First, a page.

Traditional legal research has been for a long time somewhat reserved in acknowledging the role human emotions play in the shaping of, applying and studying the law. The literature devoted to these topics is therefore scarce and haphazard. Only in recent times, has there been a more sustained effort to address the plethora of topics stemming from the interplay between law and emotions.
The presented bibliography is divided in two sections. The first comprises of a selection of some general readings on the emotions in general (Ekman and Davidson; Barrett, Lewis, and Haviland-Jones; Barrett) and some introductory overviews of the law and emotions field (Abrams and Hila; Roach Anleu and Mack; Bandes). The selected works aim to provide a general framework for students and scholars embarking on the study of this field.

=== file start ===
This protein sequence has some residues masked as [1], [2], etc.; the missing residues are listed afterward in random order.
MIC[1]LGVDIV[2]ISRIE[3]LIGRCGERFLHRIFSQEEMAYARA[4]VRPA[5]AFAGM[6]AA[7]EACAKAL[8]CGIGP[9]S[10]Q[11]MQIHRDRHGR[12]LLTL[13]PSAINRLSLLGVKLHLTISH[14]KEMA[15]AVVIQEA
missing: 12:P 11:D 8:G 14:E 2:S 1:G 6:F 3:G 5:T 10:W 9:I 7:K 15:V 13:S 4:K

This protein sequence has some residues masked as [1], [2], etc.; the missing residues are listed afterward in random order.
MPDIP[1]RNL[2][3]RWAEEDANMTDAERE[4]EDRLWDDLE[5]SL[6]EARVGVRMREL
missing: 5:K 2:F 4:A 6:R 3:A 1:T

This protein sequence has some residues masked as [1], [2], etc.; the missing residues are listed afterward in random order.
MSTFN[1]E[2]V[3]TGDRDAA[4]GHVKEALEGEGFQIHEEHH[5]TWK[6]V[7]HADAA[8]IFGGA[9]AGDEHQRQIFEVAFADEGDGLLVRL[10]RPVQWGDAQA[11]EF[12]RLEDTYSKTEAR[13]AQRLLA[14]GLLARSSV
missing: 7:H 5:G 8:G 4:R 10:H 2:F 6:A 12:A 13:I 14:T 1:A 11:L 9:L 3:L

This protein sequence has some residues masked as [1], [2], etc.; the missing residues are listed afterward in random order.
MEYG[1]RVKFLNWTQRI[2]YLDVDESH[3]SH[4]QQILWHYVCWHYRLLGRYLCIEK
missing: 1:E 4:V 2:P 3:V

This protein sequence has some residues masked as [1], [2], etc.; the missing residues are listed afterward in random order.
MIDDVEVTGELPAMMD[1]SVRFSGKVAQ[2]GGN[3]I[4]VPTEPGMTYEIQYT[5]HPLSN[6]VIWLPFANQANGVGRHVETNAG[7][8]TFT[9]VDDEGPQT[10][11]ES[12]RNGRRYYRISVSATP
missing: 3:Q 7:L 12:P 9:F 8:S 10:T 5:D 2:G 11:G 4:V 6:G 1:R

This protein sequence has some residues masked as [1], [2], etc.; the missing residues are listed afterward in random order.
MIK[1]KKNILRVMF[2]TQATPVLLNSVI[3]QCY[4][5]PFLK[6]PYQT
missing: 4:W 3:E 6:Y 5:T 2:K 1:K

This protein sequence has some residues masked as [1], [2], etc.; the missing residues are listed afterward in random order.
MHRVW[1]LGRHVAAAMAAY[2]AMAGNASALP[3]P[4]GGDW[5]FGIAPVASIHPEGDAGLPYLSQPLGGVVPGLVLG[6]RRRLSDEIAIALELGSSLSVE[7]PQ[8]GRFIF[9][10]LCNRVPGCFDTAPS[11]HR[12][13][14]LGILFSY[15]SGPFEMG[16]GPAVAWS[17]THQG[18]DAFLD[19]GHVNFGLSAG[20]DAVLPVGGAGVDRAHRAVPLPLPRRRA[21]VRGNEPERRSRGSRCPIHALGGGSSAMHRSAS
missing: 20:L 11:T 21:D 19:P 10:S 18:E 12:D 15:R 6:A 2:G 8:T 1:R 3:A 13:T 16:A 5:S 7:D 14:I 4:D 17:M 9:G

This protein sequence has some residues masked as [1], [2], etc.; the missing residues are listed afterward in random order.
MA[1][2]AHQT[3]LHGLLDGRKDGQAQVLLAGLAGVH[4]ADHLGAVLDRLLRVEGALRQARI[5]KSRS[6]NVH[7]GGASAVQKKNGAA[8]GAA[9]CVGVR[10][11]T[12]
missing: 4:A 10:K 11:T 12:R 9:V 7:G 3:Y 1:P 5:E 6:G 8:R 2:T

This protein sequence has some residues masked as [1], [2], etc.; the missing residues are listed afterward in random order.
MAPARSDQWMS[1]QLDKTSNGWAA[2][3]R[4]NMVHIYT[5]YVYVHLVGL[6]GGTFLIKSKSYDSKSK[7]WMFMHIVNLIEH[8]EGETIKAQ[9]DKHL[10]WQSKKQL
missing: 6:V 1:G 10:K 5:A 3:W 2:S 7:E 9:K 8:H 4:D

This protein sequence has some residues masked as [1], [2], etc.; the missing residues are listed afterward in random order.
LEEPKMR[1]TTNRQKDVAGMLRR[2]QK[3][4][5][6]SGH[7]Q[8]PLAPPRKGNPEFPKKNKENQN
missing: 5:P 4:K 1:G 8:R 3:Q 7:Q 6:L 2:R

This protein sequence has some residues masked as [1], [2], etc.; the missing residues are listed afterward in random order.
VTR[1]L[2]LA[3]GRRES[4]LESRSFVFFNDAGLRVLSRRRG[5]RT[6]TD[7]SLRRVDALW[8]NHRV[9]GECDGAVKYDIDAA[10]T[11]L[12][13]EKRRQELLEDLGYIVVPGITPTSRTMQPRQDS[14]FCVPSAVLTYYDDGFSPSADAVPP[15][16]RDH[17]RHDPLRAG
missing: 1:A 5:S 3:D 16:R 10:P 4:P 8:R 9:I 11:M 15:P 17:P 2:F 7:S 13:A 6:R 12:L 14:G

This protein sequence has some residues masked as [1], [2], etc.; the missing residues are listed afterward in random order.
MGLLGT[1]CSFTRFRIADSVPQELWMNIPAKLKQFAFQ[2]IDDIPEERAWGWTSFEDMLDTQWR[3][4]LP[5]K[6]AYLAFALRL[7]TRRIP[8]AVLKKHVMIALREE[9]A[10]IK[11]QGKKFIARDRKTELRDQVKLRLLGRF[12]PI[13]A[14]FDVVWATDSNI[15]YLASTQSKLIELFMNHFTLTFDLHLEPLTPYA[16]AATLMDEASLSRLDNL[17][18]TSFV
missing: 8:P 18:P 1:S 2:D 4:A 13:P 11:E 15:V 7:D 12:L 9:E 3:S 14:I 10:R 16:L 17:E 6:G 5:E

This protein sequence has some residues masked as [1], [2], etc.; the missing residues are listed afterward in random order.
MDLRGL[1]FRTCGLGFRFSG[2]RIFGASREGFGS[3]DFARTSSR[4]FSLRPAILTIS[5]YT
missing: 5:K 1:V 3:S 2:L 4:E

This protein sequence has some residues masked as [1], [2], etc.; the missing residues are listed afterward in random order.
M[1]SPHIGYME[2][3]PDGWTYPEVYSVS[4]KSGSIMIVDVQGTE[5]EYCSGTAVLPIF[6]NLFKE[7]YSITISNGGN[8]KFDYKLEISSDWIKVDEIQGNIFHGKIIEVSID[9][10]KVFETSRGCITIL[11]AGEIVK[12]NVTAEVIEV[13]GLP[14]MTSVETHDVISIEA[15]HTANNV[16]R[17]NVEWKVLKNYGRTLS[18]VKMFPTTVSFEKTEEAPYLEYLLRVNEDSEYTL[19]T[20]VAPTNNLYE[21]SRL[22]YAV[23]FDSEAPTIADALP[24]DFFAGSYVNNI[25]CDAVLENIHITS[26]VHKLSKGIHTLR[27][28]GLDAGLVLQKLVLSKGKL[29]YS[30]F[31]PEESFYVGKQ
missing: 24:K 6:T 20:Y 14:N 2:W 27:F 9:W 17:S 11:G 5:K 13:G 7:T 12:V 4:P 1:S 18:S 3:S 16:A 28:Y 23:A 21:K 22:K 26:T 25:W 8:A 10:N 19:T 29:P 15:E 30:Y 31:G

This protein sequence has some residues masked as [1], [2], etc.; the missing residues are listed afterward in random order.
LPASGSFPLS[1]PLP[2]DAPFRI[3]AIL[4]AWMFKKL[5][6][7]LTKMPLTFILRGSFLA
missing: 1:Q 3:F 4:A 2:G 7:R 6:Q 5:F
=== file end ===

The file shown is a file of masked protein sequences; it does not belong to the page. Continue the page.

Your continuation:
The second section provides a tentative overview of those books and scholarly articles that are more narrowly focused on the role emotions play in adjudication. Whereas the role of emotions has been grudgingly admitted in the legislative domain, the realm of judicial decision-making has been for a long time consistently depicted as a (predominantly) logical, deductive or at least dispassionate activity (for a critical assessment see: Maroney; Maroney and Gross). This understanding of judicial decision-making is coming under renewed criticism from several quarters. Some authors have enlisted the help of neuroscience to challenge this myth (Casebeer and Churchland; Friedland; Greene et al.), others offer critique from a more philosophically informed point of view (Nussbaum). Different authors argue that the emotional component is fundamental to very processes that inform our decision-making (Feigenson and Park) and emphasise the role empathy (Deigh), legal and moral emotions (Brozek) and intuition (Haidt; Haidt, and Craig) play in moral and judicial reasoning. Finally, the problem of objectivity of emotions is brought to the fore, with some authors arguing that the mere reliance on emotional thinking and decision-making does not necessarily lead to an abandonment of objectivity (Grossi) and others casting some doubt on the accuracy with which assess emotions (Blumenthal).
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